Caprese Salad: Fresh Tomatoes and Cheese

I am a big proponent of fermentation and preservation, but I also strive enjoy things when they are fresh too! Particularly tomatoes, which take up over half of my vegetable garden plot.

One of my absolute favorite ways to enjoy fresh tomatoes is in a caprese salad, which is essentially just a collection of tomato-enhancing ingredients thrown together and consumed with vigor. This is not a precisely measured recipe—it’s the ingredients that really matter, not the exact ratios.


  1. Assorted ripe garden tomatoes

    The more variety you have in tomatoes, the more exciting the salad will be. And not just in flavor—size, texture, and color all contribute. A colorful salad is just more fun to eat! Add some beefsteak, some plum, and some cherry tomatoes to the mix, all chopped in different ways for maximum enjoyment.

  2. Fresh mozarella

    The fresher and softer the mozzarella, the better. Of course, use what makes sense for your budget, but if you can swing some buffalo mozzarella, do it! It’s very soft and creamy and provides contrast to the tomato’s texture. I also recommend burrata—though not traditional, the creaminess is closer to what you get from buffalo mozzarella if all you can find is those shrink-wrapped, low-moisture mozarella balls.

  3. Salt

    Yes, fresh tomatoes are great, but their naturally-ocurring umami really shines when paired with a generous amount of salt. It also serves another purpose: to draw moisture out of the tomatoes. You might think you wouldn’t want a “soggy salad”, but there is a method to this madness. Any kind of salt will do, I usually use several pinches of kosher salt or a sea salt grinder.

  4. Extra virgin olive oil

    You might be expecting me to recommend the most expensive olive oil you can find, but really anything labelled “extra virgin” will probably be fine. If you’ve got the fancy stuff, this is when to use it, but honestly, the oil is just there to mingle with the tomato juices and salt to form an impromptu dressing.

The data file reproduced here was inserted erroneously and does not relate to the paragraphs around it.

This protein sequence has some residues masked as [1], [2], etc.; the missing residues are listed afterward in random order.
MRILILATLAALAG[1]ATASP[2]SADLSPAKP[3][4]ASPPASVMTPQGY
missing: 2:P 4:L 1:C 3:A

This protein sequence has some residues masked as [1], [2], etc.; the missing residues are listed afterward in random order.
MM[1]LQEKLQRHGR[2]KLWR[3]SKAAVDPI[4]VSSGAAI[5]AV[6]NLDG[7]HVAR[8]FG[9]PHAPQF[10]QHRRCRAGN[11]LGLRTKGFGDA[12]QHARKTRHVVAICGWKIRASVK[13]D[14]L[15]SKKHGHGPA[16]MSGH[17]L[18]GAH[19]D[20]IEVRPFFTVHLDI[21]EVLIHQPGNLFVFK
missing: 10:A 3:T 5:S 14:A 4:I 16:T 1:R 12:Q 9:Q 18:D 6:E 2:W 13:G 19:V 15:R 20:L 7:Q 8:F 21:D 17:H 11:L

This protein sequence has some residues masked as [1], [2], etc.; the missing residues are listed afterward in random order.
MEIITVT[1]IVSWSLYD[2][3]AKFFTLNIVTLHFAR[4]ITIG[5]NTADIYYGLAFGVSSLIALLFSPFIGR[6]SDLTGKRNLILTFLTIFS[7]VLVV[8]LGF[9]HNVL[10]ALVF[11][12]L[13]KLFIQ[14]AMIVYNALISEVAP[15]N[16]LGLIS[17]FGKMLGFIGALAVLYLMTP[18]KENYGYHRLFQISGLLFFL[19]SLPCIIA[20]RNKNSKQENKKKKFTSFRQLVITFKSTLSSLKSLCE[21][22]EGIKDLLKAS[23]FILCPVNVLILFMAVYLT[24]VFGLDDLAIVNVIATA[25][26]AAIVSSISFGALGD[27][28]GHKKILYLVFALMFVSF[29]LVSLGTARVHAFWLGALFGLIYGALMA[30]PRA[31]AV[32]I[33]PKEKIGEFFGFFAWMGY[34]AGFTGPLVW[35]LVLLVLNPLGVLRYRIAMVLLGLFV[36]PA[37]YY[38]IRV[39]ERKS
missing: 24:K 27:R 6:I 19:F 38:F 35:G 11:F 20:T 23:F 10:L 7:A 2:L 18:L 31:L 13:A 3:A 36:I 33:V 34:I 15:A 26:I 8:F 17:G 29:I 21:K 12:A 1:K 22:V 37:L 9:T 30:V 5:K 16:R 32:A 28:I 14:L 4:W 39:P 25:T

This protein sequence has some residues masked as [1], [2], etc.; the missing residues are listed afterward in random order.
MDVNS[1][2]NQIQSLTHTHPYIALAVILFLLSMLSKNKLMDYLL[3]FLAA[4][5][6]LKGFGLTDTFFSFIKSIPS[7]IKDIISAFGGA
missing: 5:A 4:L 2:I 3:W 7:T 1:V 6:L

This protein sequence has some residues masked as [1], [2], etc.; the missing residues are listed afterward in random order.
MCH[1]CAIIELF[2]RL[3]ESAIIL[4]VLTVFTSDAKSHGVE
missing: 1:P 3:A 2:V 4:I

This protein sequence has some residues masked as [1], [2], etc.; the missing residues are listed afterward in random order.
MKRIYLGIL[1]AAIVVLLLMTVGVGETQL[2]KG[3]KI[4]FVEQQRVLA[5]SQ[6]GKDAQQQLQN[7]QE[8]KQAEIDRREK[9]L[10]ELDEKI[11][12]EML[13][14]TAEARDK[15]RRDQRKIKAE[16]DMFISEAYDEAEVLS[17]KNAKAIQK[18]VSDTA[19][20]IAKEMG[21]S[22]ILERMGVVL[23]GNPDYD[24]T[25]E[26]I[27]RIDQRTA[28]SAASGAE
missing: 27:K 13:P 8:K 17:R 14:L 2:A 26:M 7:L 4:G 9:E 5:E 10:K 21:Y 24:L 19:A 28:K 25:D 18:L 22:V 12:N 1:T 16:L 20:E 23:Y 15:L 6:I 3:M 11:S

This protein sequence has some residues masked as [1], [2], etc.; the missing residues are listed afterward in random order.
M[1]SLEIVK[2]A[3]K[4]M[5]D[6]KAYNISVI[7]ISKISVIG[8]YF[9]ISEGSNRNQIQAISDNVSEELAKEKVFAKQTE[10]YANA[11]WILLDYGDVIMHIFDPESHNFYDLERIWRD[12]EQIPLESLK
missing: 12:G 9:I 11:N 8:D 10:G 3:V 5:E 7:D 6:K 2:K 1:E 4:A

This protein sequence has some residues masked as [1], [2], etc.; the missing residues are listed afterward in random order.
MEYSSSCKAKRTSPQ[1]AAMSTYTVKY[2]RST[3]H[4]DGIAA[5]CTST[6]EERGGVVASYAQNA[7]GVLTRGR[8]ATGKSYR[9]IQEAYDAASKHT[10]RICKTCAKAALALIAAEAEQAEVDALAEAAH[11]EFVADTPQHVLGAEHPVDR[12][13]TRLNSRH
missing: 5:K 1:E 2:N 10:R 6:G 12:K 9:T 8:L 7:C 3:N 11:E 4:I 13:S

5. Basil

    Tomatoes and basil are meant for each other. The herbaceous, almost mint, almost licorice aroma and flavor brings out flavors almost hidden in the tomato, particularly sweetness and that uniquely green, bright, and bitter quality usually only encountered in the tomato stem.

Wait a moment, you might be saying—what about the balsamic vinegar? Well, in my humble opinion, a caprese salad is better without it! Don’t get me wrong, feel free to add some if you want, but if you are growing tomatoes at home, you likely want to enjoy those fresh flavors only attainable with the backyard garden, and the vinegar jumps over that to command too much attention for me.

The tomatoes are all from my garden, in no particular order: Italian Heirloom, Honey Drop, Cherry Ember, Dancing with Smurfs. I would usually include Cherokee Purple, but they weren’t ripe yet.


  1. Chop, slice, and cut your tomatoes in different ways and put them together in a shallow bowl.

  2. Add the salt and stir them up a little. This will start the process of drawing moisture from the tomatoes and also makes for a prettier Instagram photo without a layer of salt. 😉

  3. Tear up the mozarella a chunk at a time and set it onto the tomatoes, randomly distributing it. Measure with your heart, but remember that the tomatoes are the star!

  4. Drizzle the olive oil over everything. Be generous, but don’t drown them!

  5. Chop the basil. I like to stack the leaves, roll them up tightly, slice thinly, and then roughly chop some more to make the strands not quite so long. Sprinkle over your salad.

And that’s all there is to it! Enjoy the best caprese salad you’ve ever had and be forever ruined by the experience, since you won’t be satisfied with restaurant caprese salad ever again.

Special thanks to Kenji Lopez-Alt for his caprese salad video that helped me shrug off the yolk of the “traditional” and boring caprese.